Like its neighbours, Qatar’s economy is feeling the impact of lower energy prices. In 2014, oil and gas accounted for around 55 per cent of Qatar’s gross domestic product, 90 per cent of government revenues and 85 per cent of export revenue. Reduced revenue from the country’s oil and gas exports led to a 17.2 per cent drop in gross national income in the second quarter of 2015.
Unlike its neighbours, most of Qatar’s energy revenues come from natural gas: The country has the world’s third largest natural gas reserves and has enjoyed an almost decade-long run as the world’s largest liquefied natural gas producer since displacing Indonesia in 2006. According to the IMF, in 2013—before LNG prices began their recent fall—the value of crude oil and refined petroleum product exports was $60.2 billion while that of LNG and related exports reached almost $85 billion, comprising around 93 per cent of the total value of exports of goods.
“There will be a focus on efficiencies and any kind of spending will be a lot more judicious now”
Qatar is now grappling with an LNG industry that is burdened with excess supply due to a raft of projects that have come online around the world over the past two years, according to Boston Consulting Group analyst, Andreas Kyrilis. This has caused LNG prices to plummet over 50 per cent from approximately $18 over the last two years. “Contract prices are usually indexed to oil prices,” says Gopal Balasubramaniam, oil and gas partner, KPMG. “They enjoyed their high at approximately $18 when oil was hovering at a dizzying $140. LNG in Asia now trades at roughly $8,” says Balasubramaniam. Pressure on prices has also increased due to falling demand from China and Japan—Qatar’s biggest customer—where nuclear reactors have been restarted following a three-year shutdown as a result of the Fukushima disaster.
With supply high and demand low, Qatar has to cater to a buyer’s market by agreeing to sell LNG at spot prices or re-negotiating agreements with countries such as India and Pakistan at terms more preferable to them. “It’s an attempt to keep market share and cover production,” says Balasubramaniam. While Qatar remains ideally suited to supply customers in Asia, a report by the Ministry of Development, Planning and Statistics say its geography has presented a challenge in delivering LNG to other global customers—Chubu Electric in Japan, KOGAS in South Korea and high demand areas in Europe, all of which Australia and the US have easier access to.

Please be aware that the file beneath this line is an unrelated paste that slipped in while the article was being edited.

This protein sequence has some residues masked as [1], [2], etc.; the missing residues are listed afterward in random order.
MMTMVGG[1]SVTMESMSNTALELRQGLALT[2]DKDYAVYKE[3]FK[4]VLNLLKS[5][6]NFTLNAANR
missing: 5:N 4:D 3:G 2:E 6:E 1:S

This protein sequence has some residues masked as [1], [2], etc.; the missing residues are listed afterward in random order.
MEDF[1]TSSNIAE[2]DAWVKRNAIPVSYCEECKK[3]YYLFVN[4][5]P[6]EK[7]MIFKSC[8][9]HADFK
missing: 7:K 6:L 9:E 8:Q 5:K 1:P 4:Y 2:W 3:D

Qatar’s dominance of the LNG export market could be tested by both Australia and the US over the next few years. With a $250 billion investment in seven new plants expected to come online by 2018, Australia is forecast to soon have “the world’s most modern and technologically advanced LNG industry,” according to research by Accenture. “Significant LNG developments planned in Australia and Papua New Guinea could increase LNG capacity by up to 65 million metric tonnes (90 billion cubic metres) per year,” says Boston Consulting Group Analyst Andreas Kyrilis. The high level of investment needed at a time of low prices may slow Australia’s progress, though. “Australia’s plans to build capacity cost three to four times more what Qatar paid in the 90s. A lot of projects across the world, including theirs, are also being delayed or cancelled.” Skilled labour shortages in Australia have also led to higher production costs according to a study by the Brookings Institute’s Natural Gas Task Force; delays in the launch of projects “of up to two years should be expected,” says Kyrilis; Balasubramaniam says it might take even longer.
The US is also attempting to become a significant exporter and is completing LNG terminal projects on its eastern coast. At the moment the US produces what is considered low-cost LNG, mostly for its domestic market. “Ongoing advancements in shale technologies and the opening of the new Panama Canal could also make US exports competitive,” says Kyrilis. KPMG’s Balasubramaniam says the US’s ambitions with regard to the LNG export market are not yet clear enough to make an accurate assessment of its impact. “What the US wants to do is a mystery,” he says. “Investment in downstream products to create jobs is being deliberated. But there is also speculation it might become a net exporter soon. It’s very political; they need a long-term strategy.”
Even if competition in the global LNG market increases, with low debt and lower production costs than competitors, Qatar’s LNG-producing companies such as RasGas and QatarGas should remain the government’s primary sources of revenue. There will however be greater attention paid to ensuring that as much of that income as possible is retained until prices recover, says Balasubramaniam. “In 1998, the price of oil fell to $8 a barrel before picking up. But it’s safe to say that the days of $100 oil are gone and won’t be back for a while. There will be a focus on efficiencies and any kind of spending will be a lot more judicious now.”
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